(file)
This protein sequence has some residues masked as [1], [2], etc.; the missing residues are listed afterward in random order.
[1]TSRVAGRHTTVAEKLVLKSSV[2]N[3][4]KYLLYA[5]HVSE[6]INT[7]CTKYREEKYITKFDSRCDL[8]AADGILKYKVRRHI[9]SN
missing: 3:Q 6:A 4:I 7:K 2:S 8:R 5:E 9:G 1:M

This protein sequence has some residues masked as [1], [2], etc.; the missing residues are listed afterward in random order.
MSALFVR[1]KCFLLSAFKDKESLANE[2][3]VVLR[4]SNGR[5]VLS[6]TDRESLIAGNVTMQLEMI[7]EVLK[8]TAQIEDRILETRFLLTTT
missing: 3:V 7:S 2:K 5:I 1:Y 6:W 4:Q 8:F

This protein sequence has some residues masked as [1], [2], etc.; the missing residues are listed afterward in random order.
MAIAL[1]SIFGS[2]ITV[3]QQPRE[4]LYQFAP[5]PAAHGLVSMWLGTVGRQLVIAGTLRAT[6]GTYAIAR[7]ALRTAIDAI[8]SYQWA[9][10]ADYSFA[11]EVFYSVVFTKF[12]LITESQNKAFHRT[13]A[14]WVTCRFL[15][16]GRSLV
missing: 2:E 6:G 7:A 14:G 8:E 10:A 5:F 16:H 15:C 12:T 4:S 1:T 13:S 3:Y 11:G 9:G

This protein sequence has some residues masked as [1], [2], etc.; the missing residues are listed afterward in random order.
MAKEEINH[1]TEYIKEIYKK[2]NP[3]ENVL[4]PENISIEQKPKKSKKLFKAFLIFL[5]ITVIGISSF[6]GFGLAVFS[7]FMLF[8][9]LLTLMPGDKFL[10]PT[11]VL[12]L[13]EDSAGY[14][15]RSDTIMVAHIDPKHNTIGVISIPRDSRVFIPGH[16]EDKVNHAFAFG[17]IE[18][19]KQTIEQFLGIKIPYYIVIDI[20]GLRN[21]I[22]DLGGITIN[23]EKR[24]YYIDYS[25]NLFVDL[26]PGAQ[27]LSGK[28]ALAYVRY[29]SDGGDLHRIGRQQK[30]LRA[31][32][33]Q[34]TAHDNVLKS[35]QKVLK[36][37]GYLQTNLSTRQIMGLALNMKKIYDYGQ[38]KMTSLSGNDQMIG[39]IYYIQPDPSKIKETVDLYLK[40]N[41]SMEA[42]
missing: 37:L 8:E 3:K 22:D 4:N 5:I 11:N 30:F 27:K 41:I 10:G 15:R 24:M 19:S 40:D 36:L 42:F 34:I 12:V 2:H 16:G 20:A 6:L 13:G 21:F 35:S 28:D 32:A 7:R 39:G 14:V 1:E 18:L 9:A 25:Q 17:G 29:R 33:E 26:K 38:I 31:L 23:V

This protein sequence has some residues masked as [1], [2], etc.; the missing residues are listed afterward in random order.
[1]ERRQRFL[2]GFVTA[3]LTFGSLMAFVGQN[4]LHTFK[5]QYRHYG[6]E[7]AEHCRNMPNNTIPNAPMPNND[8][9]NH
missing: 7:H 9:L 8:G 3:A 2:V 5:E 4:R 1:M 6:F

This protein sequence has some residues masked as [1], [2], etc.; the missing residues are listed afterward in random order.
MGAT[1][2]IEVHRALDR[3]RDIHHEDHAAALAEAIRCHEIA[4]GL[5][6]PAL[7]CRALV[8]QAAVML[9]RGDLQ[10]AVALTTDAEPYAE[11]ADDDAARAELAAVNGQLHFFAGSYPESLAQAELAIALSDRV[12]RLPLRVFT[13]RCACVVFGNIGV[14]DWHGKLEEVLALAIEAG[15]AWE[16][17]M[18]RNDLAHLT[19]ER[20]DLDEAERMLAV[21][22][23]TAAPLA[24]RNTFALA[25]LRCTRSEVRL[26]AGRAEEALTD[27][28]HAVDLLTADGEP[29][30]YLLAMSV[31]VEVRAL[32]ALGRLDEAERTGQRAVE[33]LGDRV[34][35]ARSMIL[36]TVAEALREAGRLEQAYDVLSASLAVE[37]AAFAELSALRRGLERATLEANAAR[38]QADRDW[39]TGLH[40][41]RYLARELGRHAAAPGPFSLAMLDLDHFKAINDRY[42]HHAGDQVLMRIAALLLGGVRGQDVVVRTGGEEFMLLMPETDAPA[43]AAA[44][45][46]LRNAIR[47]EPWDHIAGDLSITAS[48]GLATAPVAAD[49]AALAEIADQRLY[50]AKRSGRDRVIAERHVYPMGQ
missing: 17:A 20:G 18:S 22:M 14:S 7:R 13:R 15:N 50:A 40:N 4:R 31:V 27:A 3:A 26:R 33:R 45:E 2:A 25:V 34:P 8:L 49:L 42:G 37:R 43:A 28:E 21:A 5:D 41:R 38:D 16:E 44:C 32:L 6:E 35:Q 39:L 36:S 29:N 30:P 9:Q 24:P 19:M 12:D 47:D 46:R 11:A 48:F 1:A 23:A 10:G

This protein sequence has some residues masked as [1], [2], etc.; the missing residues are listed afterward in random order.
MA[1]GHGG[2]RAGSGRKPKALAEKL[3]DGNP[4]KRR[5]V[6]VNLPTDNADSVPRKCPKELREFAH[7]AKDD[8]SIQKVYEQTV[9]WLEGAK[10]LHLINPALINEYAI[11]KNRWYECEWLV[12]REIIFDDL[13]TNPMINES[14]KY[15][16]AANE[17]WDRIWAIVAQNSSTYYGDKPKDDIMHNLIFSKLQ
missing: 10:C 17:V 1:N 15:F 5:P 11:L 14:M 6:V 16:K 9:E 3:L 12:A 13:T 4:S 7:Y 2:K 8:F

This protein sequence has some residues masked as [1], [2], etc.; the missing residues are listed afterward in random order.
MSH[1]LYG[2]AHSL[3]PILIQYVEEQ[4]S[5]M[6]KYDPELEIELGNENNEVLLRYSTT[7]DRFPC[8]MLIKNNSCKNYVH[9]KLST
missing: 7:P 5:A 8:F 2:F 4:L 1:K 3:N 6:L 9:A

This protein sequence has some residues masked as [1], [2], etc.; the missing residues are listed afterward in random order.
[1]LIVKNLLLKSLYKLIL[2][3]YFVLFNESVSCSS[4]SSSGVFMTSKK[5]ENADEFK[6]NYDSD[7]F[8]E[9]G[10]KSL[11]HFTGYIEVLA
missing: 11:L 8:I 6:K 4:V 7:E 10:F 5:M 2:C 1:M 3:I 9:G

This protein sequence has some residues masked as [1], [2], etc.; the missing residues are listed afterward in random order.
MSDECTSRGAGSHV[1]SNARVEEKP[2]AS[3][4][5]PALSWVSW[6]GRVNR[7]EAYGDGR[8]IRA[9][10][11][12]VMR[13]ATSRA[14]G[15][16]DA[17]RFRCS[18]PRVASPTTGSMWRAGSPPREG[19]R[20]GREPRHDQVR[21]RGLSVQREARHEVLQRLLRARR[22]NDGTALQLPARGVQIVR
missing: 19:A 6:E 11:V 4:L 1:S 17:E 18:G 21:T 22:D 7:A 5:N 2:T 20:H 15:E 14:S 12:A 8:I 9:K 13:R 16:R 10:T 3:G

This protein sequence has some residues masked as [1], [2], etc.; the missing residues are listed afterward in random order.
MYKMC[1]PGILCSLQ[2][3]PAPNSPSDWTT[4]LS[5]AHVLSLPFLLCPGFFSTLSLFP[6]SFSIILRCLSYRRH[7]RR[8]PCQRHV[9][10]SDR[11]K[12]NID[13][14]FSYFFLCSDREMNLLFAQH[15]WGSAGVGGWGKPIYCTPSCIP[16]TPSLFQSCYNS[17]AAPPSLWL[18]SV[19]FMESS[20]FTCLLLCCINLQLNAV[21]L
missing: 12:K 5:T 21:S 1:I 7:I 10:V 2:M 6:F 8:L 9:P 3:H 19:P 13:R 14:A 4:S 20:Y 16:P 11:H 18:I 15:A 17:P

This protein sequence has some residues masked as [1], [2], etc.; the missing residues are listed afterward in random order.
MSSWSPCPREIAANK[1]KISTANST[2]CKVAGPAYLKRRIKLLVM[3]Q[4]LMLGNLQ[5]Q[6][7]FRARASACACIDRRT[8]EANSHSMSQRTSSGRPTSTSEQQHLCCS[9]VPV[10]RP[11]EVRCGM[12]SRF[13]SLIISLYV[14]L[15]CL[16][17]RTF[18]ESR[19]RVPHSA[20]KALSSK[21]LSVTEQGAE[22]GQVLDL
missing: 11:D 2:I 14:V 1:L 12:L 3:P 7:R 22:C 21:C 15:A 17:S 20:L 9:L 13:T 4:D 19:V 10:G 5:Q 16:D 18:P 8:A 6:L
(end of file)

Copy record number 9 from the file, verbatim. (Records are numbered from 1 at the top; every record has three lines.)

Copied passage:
This protein sequence has some residues masked as [1], [2], etc.; the missing residues are listed afterward in random order.
[1]LIVKNLLLKSLYKLIL[2][3]YFVLFNESVSCSS[4]SSSGVFMTSKK[5]ENADEFK[6]NYDSD[7]F[8]E[9]G[10]KSL[11]HFTGYIEVLA
missing: 11:L 8:I 6:K 4:V 7:E 10:F 5:M 2:C 1:M 3:I 9:G